A research group consisting of Dr. Takashi Yanase of the Department of Chemistry, Faculty of Science, Toho University, and members of the Graduate School of Chemical Sciences and Engineering, Hokkaido University, have successfully synthesized covalent organic framework (COF) films with a nanoscale thickness control, via a novel deposition polymerization technique called as alternate deposition.
In this method, a precise control over the ratio of the two precursor molecules during the deposition process results in robust COF films with high chemical resistance and mechanical strength. The synthesized COF films can be easily peeled off from the substrate and used as free-standing films. The COF membrane has numerous nanometer-sized micropores, which can be used to separate gas mixtures.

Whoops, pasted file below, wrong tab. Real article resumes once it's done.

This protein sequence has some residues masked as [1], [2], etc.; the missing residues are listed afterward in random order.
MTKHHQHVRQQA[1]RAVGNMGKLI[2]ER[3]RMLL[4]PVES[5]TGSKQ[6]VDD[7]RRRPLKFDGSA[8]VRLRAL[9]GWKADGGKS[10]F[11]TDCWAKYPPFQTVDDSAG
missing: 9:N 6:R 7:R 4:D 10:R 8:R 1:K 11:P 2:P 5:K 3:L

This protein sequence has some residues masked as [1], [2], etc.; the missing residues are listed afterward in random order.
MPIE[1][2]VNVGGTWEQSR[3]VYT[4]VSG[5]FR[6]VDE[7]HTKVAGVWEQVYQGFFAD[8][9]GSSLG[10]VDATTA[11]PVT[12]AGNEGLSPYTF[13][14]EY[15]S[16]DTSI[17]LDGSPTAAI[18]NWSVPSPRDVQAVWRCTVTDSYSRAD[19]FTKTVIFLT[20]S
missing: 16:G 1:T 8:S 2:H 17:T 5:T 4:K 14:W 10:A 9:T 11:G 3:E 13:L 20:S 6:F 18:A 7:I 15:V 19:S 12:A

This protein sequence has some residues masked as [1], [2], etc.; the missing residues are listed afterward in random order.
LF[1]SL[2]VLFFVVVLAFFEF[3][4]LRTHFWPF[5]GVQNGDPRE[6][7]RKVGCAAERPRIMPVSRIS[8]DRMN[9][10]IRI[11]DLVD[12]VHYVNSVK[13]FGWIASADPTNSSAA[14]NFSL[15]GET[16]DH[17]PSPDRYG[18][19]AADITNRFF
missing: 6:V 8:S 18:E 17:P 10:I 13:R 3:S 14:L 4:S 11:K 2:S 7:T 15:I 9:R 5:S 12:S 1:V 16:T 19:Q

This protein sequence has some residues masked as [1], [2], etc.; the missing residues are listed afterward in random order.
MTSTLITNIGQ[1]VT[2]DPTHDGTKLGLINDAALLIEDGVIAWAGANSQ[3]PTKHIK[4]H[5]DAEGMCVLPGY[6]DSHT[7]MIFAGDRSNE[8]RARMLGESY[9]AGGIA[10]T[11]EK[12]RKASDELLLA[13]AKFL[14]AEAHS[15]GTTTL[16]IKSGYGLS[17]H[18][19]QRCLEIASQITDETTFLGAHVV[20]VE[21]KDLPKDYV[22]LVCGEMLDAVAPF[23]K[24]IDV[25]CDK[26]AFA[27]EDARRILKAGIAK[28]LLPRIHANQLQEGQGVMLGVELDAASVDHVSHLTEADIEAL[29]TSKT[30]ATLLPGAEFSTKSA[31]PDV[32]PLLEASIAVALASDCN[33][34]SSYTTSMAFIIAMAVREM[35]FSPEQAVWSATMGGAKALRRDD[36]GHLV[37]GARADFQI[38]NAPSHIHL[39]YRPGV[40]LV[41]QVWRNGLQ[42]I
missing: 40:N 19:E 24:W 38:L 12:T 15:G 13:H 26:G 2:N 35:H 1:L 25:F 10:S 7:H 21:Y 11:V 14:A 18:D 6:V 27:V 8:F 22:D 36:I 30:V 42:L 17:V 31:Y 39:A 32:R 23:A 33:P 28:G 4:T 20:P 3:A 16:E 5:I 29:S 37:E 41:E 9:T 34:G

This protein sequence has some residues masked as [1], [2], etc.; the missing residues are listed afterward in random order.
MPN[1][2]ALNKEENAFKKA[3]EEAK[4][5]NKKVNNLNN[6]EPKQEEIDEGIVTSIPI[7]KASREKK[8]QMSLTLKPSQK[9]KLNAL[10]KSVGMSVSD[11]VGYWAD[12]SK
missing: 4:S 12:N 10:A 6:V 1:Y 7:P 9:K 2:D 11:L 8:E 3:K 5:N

In this study, the synthesized COF membrane was utilized in the separation of CO2 and N2. The amount of CO2 that permeated through the membrane was more than four times that of N2, indicating that the membrane was highly selective and effective in separating CO2 from the mixture. Quantum chemical calculations revealed that this high selectivity was not due to the gate effect, but rather due to the intermolecular forces between CO2 and the carbonyl groups in the micropores of the COF membrane.
The results of this research were published online in ACS Applied Nano Materials on Wednesday, February 2, 2022.